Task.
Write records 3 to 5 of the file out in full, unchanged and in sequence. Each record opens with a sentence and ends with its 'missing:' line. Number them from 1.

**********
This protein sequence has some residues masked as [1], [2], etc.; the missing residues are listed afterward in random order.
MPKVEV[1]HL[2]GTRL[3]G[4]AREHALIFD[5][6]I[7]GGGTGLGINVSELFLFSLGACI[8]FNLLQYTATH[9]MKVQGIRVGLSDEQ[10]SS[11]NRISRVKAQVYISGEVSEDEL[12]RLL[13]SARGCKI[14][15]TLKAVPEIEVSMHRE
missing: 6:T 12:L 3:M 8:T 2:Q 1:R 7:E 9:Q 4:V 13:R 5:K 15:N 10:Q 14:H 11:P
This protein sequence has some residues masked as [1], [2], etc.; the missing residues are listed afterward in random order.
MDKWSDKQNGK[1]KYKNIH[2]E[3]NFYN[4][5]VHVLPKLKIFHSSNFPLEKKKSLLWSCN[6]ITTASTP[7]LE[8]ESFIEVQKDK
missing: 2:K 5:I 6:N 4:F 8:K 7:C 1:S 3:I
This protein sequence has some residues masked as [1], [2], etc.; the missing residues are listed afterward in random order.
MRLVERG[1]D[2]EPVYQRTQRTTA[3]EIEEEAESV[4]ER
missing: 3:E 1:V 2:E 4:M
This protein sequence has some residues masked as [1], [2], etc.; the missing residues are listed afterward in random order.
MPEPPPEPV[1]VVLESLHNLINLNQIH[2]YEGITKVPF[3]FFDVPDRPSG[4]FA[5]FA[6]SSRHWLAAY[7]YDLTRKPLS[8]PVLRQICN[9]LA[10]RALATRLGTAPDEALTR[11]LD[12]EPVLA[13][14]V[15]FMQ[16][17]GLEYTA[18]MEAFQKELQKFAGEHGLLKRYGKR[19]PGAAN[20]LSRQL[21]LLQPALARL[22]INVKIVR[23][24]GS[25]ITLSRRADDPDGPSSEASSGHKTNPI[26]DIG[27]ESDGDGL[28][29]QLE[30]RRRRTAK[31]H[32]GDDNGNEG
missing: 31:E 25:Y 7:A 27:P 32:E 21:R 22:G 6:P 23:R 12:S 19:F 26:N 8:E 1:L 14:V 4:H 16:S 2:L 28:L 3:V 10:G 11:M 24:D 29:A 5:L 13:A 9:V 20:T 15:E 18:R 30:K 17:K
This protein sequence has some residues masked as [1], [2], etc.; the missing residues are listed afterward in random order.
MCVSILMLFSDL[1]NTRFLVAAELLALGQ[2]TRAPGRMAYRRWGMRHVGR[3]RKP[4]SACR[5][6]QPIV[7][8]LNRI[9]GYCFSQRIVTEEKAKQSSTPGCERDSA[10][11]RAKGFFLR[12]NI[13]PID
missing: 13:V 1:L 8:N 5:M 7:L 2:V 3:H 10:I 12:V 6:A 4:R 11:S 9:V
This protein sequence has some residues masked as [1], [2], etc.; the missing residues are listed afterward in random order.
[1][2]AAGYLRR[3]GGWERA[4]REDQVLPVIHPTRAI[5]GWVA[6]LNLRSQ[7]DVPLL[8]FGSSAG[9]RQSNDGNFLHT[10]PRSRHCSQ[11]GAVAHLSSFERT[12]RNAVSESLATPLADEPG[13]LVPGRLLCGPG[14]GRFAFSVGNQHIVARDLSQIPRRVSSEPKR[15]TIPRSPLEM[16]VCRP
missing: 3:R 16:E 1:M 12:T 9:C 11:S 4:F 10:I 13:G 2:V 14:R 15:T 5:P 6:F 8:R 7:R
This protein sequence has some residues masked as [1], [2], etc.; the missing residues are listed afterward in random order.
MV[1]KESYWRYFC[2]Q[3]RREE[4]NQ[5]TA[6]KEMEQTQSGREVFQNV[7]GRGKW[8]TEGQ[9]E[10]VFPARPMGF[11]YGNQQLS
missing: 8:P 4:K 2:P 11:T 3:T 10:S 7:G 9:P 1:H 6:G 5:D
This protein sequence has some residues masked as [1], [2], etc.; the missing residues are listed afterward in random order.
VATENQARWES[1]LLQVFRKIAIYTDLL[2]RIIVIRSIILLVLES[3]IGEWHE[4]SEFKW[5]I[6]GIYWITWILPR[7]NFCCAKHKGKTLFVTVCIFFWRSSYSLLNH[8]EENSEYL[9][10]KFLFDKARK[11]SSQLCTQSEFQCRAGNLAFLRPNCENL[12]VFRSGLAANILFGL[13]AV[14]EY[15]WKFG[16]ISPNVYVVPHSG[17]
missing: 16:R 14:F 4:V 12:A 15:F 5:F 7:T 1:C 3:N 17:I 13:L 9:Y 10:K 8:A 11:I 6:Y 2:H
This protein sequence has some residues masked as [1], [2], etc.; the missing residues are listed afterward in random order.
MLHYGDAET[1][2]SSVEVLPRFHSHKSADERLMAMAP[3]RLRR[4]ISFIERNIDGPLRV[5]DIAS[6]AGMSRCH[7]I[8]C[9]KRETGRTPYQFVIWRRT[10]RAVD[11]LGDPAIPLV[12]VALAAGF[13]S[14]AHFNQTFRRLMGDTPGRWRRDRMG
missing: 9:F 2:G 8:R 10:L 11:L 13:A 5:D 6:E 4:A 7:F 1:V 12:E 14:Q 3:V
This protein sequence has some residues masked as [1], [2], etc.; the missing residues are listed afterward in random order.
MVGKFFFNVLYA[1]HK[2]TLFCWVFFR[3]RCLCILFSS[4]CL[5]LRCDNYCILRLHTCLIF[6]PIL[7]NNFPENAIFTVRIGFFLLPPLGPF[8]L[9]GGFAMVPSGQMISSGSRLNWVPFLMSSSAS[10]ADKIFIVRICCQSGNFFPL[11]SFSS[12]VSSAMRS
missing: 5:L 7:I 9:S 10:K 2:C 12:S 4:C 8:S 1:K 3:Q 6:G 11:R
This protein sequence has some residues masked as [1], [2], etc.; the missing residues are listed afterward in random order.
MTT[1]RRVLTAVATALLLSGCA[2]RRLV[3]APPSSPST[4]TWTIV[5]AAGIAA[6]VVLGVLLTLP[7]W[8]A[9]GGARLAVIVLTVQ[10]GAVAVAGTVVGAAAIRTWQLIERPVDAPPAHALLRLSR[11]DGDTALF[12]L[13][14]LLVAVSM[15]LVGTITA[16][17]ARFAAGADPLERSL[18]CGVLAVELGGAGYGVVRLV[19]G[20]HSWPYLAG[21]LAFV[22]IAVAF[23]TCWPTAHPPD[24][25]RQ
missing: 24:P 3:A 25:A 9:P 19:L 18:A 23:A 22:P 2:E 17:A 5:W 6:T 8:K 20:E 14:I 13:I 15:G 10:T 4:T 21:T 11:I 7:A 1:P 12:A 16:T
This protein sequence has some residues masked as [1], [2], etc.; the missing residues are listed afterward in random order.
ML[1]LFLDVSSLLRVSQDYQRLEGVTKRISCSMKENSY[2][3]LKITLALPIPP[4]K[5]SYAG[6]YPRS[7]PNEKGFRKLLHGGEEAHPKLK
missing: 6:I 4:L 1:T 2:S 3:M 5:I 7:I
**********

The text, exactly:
This protein sequence has some residues masked as [1], [2], etc.; the missing residues are listed afterward in random order.
MRLVERG[1]D[2]EPVYQRTQRTTA[3]EIEEEAESV[4]ER
missing: 3:E 1:V 2:E 4:M
This protein sequence has some residues masked as [1], [2], etc.; the missing residues are listed afterward in random order.
MPEPPPEPV[1]VVLESLHNLINLNQIH[2]YEGITKVPF[3]FFDVPDRPSG[4]FA[5]FA[6]SSRHWLAAY[7]YDLTRKPLS[8]PVLRQICN[9]LA[10]RALATRLGTAPDEALTR[11]LD[12]EPVLA[13][14]V[15]FMQ[16][17]GLEYTA[18]MEAFQKELQKFAGEHGLLKRYGKR[19]PGAAN[20]LSRQL[21]LLQPALARL[22]INVKIVR[23][24]GS[25]ITLSRRADDPDGPSSEASSGHKTNPI[26]DIG[27]ESDGDGL[28][29]QLE[30]RRRRTAK[31]H[32]GDDNGNEG
missing: 31:E 25:Y 7:A 27:P 32:E 21:R 22:G 6:P 23:R 12:S 19:F 26:N 8:E 1:L 14:V 4:H 16:S 2:L 28:L 3:V 10:G 11:M 24:D 29:A 5:L 13:A 9:V 20:T 15:E 18:R 30:K 17:K
This protein sequence has some residues masked as [1], [2], etc.; the missing residues are listed afterward in random order.
MCVSILMLFSDL[1]NTRFLVAAELLALGQ[2]TRAPGRMAYRRWGMRHVGR[3]RKP[4]SACR[5][6]QPIV[7][8]LNRI[9]GYCFSQRIVTEEKAKQSSTPGCERDSA[10][11]RAKGFFLR[12]NI[13]PID
missing: 13:V 1:L 8:N 5:M 7:L 2:V 3:H 10:I 12:V 6:A 4:R 11:S 9:V